While compliance mandates require a more comprehensive approach to patching, a mature company should have two tracks for patching vulnerabilities: a fast track for the most critical and a more measured track for fixing the rest, he says.

"As a first good challenge, fixing all the vulnerabilities that have exploits available in any of the major databases is a good step," Kandek says.

Measuring criticality by the Common Vulnerability Scoring System (CVSS) score is not a good approach, as researchers have already found that the scores are not good indicators of exploitability. In a presentation at BSides Las Vegas, Risk I/O data scientist Michael Roytman found that fixing a random CVSS-10 vulnerability gave a firm only a 3.5 percent chance of having patched a critical flaw. Fixing a random vulnerability exploited by the Metasploit project increased that chance to 25 percent.

In addition, companies need to scrutinize the common vectors more closely, says Trail of Bits' Guido. Just patching the latest vulnerabilities is not enough because that does not protect the company against unknown vulnerabilities.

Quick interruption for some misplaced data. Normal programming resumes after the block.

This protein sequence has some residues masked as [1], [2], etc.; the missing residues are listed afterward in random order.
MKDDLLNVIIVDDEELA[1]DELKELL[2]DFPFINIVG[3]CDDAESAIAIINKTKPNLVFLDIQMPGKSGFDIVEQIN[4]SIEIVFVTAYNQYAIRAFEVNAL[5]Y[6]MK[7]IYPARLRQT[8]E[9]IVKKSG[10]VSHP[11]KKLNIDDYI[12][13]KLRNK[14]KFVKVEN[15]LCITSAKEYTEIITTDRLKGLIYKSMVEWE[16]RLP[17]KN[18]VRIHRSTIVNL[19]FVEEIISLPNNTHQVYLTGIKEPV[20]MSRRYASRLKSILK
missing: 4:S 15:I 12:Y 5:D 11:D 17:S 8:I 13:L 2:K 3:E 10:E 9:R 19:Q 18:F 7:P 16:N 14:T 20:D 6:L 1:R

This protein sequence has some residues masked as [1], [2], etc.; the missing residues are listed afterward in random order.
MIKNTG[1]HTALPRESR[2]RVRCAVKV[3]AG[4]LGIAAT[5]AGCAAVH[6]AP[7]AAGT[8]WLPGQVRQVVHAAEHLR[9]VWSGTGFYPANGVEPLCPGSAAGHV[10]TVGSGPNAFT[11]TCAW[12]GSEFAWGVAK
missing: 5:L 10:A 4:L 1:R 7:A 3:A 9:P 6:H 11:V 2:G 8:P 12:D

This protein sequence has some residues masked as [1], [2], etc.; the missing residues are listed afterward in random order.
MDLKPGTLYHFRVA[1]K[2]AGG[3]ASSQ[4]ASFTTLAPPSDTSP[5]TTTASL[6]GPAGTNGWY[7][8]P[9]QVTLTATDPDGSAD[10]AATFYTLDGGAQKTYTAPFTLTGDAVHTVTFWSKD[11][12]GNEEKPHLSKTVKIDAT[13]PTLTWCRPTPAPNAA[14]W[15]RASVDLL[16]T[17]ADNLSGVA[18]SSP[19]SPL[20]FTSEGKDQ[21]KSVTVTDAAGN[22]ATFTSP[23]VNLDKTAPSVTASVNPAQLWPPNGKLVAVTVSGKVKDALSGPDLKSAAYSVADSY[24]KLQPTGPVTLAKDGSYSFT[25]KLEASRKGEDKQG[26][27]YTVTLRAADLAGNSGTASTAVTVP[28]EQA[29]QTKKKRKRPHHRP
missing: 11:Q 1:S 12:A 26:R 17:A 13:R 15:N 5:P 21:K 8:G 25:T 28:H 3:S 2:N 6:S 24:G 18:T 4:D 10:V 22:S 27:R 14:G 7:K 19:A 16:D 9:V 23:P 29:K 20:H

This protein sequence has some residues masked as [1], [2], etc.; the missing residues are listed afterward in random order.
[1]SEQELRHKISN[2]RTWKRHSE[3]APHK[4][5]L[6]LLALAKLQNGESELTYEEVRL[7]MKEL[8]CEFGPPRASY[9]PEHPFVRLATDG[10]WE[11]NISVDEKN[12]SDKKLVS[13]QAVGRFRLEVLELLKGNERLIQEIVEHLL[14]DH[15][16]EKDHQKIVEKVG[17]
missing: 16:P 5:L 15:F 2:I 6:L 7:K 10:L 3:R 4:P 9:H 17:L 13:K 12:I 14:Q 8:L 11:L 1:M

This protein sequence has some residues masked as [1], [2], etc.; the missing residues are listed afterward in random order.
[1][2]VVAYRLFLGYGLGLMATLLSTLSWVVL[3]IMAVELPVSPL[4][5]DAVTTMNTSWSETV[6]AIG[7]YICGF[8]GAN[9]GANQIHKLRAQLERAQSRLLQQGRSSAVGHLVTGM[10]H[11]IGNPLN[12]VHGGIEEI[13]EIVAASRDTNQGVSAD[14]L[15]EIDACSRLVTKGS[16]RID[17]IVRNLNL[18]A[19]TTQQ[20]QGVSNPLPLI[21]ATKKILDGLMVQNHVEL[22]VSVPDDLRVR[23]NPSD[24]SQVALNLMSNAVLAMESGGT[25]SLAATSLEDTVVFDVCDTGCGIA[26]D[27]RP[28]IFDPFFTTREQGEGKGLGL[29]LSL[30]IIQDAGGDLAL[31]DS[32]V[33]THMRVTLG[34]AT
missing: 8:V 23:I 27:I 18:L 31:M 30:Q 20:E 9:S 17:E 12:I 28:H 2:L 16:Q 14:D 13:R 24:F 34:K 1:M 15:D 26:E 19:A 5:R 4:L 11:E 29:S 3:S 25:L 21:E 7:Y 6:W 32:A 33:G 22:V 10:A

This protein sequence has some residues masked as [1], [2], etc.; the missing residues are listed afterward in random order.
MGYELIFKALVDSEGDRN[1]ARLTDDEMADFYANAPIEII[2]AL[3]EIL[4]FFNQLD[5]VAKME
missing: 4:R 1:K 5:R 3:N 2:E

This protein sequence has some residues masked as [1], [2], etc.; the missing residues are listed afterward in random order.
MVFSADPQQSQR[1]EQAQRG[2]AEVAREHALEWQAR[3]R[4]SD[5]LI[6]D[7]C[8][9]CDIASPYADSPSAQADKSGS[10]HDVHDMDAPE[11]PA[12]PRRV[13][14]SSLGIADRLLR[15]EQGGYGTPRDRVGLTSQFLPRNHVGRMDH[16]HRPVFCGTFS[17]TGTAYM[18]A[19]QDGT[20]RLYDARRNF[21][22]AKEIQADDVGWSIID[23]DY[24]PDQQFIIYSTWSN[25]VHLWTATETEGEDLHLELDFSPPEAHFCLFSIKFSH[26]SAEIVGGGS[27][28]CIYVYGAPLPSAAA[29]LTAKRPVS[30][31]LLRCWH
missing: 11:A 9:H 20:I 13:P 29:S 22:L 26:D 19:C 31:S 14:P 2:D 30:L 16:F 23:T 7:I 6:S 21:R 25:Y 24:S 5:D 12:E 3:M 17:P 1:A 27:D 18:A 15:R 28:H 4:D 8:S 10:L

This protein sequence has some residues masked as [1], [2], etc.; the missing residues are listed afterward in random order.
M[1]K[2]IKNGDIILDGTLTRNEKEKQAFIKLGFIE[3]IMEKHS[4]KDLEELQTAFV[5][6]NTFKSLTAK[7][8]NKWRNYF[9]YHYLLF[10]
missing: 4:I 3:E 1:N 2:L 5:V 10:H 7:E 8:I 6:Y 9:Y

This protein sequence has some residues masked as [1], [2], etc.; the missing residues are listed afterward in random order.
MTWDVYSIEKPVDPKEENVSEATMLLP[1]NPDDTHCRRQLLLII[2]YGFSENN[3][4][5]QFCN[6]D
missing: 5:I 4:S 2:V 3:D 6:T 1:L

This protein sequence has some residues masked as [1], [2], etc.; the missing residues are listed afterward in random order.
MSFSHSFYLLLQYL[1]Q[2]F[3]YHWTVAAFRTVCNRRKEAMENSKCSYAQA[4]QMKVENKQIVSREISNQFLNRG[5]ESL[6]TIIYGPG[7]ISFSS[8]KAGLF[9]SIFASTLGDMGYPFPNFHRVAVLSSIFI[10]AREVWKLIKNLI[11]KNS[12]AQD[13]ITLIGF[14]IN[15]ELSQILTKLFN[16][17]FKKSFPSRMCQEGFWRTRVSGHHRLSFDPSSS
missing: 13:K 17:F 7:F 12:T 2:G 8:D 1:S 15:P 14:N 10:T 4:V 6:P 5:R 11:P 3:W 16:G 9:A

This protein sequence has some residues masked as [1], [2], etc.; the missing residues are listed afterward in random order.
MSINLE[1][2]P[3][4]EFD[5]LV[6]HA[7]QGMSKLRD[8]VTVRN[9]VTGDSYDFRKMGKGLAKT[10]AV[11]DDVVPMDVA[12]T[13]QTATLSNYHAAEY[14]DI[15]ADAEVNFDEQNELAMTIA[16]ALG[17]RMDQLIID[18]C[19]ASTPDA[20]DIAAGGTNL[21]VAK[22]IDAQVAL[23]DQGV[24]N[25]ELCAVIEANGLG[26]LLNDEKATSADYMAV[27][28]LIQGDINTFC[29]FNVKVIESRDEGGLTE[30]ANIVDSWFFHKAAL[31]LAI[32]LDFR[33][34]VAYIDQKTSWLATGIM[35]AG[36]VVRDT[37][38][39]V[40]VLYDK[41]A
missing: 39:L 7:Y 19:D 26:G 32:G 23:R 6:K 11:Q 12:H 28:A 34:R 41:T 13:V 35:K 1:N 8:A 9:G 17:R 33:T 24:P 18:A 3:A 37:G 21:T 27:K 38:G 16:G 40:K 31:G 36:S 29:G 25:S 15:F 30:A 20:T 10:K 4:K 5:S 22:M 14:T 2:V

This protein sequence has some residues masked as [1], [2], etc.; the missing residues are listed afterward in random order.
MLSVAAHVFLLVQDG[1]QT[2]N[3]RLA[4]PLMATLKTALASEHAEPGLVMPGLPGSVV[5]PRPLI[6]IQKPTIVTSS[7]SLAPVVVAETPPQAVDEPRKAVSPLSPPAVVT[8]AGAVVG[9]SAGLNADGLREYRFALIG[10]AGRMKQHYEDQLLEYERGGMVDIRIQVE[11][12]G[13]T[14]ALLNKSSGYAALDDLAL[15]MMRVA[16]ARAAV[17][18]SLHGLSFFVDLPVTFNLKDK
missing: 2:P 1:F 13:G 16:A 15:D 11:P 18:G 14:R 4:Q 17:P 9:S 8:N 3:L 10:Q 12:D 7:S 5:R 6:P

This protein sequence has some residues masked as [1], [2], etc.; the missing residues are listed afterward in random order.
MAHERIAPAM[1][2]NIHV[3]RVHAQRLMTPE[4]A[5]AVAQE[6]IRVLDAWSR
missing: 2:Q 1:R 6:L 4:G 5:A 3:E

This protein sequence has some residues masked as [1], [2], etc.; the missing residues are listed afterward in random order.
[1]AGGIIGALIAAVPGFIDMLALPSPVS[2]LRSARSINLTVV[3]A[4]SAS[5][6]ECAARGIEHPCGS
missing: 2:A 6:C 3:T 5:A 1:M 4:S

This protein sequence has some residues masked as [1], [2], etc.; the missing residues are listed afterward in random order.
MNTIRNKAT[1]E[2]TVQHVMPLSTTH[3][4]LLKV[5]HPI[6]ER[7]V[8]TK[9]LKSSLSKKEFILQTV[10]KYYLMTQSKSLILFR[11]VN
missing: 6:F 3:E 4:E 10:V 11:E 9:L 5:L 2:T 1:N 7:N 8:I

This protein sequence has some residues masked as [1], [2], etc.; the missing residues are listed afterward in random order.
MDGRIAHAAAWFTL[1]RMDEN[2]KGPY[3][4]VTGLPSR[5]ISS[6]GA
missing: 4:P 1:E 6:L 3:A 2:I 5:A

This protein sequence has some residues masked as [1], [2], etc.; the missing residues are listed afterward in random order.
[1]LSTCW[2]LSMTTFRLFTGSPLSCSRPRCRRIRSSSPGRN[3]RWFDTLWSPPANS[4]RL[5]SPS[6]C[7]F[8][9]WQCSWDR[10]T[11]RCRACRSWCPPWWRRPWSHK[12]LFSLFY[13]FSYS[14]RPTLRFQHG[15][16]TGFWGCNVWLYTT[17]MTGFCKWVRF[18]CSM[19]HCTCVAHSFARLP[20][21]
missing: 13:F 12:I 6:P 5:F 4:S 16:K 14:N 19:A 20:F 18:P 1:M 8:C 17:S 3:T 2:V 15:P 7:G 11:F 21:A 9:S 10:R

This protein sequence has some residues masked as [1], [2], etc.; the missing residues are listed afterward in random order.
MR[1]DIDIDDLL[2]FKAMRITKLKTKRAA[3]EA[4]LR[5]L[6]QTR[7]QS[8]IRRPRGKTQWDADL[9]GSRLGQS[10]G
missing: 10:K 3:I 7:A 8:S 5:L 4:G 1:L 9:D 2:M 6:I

"There is a wealth of vulnerabilities out there, and you are not going to find them all. People are not going to tag them all with CVE numbers," Guido says. "So you have to make it so you know if someone takes advantage of one and have a response to that."

Have a comment on this story? Please click "Add Your Comment" below. If you'd like to contact Dark Reading's editors directly, send us a message. Veteran technology journalist of more than 20 years. Former research engineer. Written for more than two dozen publications, including CNET News.com, Dark Reading, MIT's Technology Review, Popular Science, and Wired News. Five awards for journalism, including Best Deadline ... View Full Bio

Comment  | 
Print  | 
More Insights